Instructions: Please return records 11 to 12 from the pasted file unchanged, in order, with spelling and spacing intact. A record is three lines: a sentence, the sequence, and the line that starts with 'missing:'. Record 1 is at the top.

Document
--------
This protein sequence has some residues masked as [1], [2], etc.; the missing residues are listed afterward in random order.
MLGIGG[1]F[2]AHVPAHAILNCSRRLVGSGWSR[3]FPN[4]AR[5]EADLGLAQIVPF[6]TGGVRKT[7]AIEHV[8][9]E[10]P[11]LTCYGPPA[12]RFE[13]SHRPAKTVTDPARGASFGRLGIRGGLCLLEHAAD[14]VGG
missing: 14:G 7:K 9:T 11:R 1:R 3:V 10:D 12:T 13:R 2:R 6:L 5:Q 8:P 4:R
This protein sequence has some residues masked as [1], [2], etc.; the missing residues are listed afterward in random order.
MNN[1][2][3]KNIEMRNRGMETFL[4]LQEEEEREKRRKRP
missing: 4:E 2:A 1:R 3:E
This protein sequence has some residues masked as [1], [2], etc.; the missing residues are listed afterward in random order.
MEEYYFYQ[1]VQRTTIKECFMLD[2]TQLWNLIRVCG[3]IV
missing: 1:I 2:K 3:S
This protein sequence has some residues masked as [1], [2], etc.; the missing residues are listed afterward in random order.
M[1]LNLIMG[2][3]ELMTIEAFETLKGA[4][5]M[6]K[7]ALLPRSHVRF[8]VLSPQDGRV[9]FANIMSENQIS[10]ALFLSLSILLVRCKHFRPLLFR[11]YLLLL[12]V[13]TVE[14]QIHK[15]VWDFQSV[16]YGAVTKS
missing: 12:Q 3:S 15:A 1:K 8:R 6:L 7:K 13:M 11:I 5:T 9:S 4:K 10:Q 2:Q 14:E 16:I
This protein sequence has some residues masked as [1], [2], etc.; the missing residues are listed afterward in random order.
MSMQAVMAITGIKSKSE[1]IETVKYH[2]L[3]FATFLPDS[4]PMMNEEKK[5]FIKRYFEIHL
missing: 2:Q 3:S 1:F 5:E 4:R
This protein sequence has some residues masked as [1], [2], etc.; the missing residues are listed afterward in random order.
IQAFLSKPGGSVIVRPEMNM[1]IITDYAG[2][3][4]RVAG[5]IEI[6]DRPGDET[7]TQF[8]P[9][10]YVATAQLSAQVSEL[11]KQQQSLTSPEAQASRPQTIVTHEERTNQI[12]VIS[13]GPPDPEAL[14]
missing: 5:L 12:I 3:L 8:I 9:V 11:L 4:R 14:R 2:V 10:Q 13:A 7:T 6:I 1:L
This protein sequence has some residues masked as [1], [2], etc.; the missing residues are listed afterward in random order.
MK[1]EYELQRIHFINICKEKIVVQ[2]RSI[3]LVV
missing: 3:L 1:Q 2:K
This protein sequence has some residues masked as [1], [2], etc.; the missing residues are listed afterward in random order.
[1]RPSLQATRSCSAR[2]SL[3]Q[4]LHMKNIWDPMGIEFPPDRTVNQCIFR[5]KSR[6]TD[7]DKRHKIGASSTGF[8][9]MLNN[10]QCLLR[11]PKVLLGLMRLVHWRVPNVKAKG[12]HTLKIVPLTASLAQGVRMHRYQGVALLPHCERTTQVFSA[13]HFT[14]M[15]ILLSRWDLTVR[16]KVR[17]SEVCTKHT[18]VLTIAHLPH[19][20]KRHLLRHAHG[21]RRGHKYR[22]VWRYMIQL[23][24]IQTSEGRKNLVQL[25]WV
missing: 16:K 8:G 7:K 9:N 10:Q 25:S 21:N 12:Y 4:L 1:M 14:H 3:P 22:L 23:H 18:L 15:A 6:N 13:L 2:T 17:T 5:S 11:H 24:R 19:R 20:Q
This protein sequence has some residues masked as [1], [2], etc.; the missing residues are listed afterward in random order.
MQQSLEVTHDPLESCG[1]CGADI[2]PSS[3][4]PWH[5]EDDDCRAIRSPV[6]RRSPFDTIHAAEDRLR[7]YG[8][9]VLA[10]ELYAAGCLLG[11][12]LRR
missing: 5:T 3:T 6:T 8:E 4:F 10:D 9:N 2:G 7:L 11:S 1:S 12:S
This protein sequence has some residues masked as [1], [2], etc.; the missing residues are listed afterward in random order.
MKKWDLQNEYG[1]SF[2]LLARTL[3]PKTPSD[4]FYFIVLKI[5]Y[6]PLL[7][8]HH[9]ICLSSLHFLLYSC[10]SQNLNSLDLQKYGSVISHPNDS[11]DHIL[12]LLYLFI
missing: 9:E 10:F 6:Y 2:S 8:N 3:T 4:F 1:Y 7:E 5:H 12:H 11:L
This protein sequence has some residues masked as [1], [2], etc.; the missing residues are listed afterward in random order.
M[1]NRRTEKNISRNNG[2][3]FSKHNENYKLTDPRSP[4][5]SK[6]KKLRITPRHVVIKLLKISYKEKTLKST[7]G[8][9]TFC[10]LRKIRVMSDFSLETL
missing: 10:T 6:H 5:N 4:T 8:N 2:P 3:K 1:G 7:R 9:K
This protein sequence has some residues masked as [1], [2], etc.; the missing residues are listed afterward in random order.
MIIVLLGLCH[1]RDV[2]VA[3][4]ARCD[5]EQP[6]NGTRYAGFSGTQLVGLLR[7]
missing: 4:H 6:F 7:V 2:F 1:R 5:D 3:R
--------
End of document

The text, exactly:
This protein sequence has some residues masked as [1], [2], etc.; the missing residues are listed afterward in random order.
M[1]NRRTEKNISRNNG[2][3]FSKHNENYKLTDPRSP[4][5]SK[6]KKLRITPRHVVIKLLKISYKEKTLKST[7]G[8][9]TFC[10]LRKIRVMSDFSLETL
missing: 10:T 6:H 5:N 4:T 8:N 2:P 3:K 1:G 7:R 9:K
This protein sequence has some residues masked as [1], [2], etc.; the missing residues are listed afterward in random order.
MIIVLLGLCH[1]RDV[2]VA[3][4]ARCD[5]EQP[6]NGTRYAGFSGTQLVGLLR[7]
missing: 4:H 6:F 7:V 2:F 1:R 5:D 3:R